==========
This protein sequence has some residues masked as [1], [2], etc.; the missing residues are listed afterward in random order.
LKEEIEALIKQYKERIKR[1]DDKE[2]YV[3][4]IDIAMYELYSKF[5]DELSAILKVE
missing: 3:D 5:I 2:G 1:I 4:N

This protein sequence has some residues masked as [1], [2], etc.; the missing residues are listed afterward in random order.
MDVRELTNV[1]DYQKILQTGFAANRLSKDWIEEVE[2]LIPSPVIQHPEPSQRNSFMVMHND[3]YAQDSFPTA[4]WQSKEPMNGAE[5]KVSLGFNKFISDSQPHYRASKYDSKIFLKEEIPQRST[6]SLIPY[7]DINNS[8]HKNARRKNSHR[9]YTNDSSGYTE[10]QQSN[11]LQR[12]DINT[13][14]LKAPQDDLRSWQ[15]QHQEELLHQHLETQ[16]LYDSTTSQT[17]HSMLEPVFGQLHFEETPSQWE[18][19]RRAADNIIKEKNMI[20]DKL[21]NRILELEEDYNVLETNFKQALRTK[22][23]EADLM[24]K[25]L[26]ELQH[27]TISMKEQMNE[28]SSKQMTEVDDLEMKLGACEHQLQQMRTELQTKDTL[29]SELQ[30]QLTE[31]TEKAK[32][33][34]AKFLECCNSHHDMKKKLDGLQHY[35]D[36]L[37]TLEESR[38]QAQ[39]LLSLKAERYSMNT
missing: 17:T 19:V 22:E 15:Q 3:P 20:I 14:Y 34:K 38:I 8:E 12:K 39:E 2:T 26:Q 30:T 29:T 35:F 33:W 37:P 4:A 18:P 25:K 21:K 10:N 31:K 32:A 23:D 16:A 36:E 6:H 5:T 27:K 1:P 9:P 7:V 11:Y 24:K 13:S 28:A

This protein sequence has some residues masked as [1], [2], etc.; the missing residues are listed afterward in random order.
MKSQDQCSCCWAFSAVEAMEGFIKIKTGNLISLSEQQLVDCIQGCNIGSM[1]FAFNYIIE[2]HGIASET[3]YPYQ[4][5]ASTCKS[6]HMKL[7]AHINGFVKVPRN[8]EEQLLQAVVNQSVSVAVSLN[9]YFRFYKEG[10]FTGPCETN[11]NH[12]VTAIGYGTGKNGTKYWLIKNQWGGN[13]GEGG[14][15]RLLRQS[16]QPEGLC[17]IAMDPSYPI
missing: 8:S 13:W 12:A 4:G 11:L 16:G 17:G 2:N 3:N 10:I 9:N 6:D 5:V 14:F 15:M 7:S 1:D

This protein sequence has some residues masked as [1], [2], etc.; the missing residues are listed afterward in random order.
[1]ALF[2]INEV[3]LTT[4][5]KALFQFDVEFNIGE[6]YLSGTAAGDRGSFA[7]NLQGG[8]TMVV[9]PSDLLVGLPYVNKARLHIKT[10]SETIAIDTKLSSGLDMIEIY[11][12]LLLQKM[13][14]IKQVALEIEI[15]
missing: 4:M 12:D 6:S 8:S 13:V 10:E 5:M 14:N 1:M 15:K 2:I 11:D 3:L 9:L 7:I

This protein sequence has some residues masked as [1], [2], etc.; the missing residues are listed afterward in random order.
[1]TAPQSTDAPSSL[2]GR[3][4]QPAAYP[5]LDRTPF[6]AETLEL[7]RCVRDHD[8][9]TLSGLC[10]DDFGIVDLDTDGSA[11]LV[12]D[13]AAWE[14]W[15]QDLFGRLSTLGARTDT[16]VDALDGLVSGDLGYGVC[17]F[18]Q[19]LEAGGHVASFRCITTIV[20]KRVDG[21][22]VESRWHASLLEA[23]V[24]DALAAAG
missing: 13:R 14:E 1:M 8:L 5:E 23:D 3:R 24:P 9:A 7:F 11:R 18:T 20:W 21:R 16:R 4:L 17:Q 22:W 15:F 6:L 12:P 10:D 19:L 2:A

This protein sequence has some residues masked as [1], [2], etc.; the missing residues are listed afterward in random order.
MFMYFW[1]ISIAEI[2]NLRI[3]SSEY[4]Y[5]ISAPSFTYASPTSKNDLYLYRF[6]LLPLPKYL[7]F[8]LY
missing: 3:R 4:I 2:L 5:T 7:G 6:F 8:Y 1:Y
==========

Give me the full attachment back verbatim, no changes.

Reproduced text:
This protein sequence has some residues masked as [1], [2], etc.; the missing residues are listed afterward in random order.
LKEEIEALIKQYKERIKR[1]DDKE[2]YV[3][4]IDIAMYELYSKF[5]DELSAILKVE
missing: 3:D 5:I 2:G 1:I 4:N

This protein sequence has some residues masked as [1], [2], etc.; the missing residues are listed afterward in random order.
MDVRELTNV[1]DYQKILQTGFAANRLSKDWIEEVE[2]LIPSPVIQHPEPSQRNSFMVMHND[3]YAQDSFPTA[4]WQSKEPMNGAE[5]KVSLGFNKFISDSQPHYRASKYDSKIFLKEEIPQRST[6]SLIPY[7]DINNS[8]HKNARRKNSHR[9]YTNDSSGYTE[10]QQSN[11]LQR[12]DINT[13][14]LKAPQDDLRSWQ[15]QHQEELLHQHLETQ[16]LYDSTTSQT[17]HSMLEPVFGQLHFEETPSQWE[18][19]RRAADNIIKEKNMI[20]DKL[21]NRILELEEDYNVLETNFKQALRTK[22][23]EADLM[24]K[25]L[26]ELQH[27]TISMKEQMNE[28]SSKQMTEVDDLEMKLGACEHQLQQMRTELQTKDTL[29]SELQ[30]QLTE[31]TEKAK[32][33][34]AKFLECCNSHHDMKKKLDGLQHY[35]D[36]L[37]TLEESR[38]QAQ[39]LLSLKAERYSMNT
missing: 17:T 19:V 22:E 15:Q 3:P 20:I 14:Y 34:K 38:I 8:E 12:K 39:E 2:T 26:Q 30:T 29:T 35:F 33:W 37:P 4:A 18:P 25:K 21:K 10:N 31:K 32:A 23:D 16:A 36:E 6:H 5:T 27:K 1:P 9:P 7:V 11:Y 24:K 13:S 28:A

This protein sequence has some residues masked as [1], [2], etc.; the missing residues are listed afterward in random order.
MKSQDQCSCCWAFSAVEAMEGFIKIKTGNLISLSEQQLVDCIQGCNIGSM[1]FAFNYIIE[2]HGIASET[3]YPYQ[4][5]ASTCKS[6]HMKL[7]AHINGFVKVPRN[8]EEQLLQAVVNQSVSVAVSLN[9]YFRFYKEG[10]FTGPCETN[11]NH[12]VTAIGYGTGKNGTKYWLIKNQWGGN[13]GEGG[14][15]RLLRQS[16]QPEGLC[17]IAMDPSYPI
missing: 8:S 13:W 12:A 4:G 11:L 16:G 17:G 2:N 3:N 10:I 9:N 6:D 5:V 14:F 15:M 7:S 1:D

This protein sequence has some residues masked as [1], [2], etc.; the missing residues are listed afterward in random order.
[1]ALF[2]INEV[3]LTT[4][5]KALFQFDVEFNIGE[6]YLSGTAAGDRGSFA[7]NLQGG[8]TMVV[9]PSDLLVGLPYVNKARLHIKT[10]SETIAIDTKLSSGLDMIEIY[11][12]LLLQKM[13][14]IKQVALEIEI[15]
missing: 4:M 12:D 6:S 8:S 13:V 10:E 5:M 14:N 1:M 15:K 2:I 11:D 3:L 9:L 7:I

This protein sequence has some residues masked as [1], [2], etc.; the missing residues are listed afterward in random order.
[1]TAPQSTDAPSSL[2]GR[3][4]QPAAYP[5]LDRTPF[6]AETLEL[7]RCVRDHD[8][9]TLSGLC[10]DDFGIVDLDTDGSA[11]LV[12]D[13]AAWE[14]W[15]QDLFGRLSTLGARTDT[16]VDALDGLVSGDLGYGVC[17]F[18]Q[19]LEAGGHVASFRCITTIV[20]KRVDG[21][22]VESRWHASLLEA[23]V[24]DALAAAG
missing: 13:R 14:E 1:M 8:L 5:E 23:D 3:R 24:P 9:A 7:F 11:R 18:T 20:W 21:R 16:R 4:L 17:Q 22:W 15:F 6:L 12:P 10:D 19:L 2:A

This protein sequence has some residues masked as [1], [2], etc.; the missing residues are listed afterward in random order.
MFMYFW[1]ISIAEI[2]NLRI[3]SSEY[4]Y[5]ISAPSFTYASPTSKNDLYLYRF[6]LLPLPKYL[7]F[8]LY
missing: 3:R 4:I 2:L 5:T 7:G 6:F 8:Y 1:Y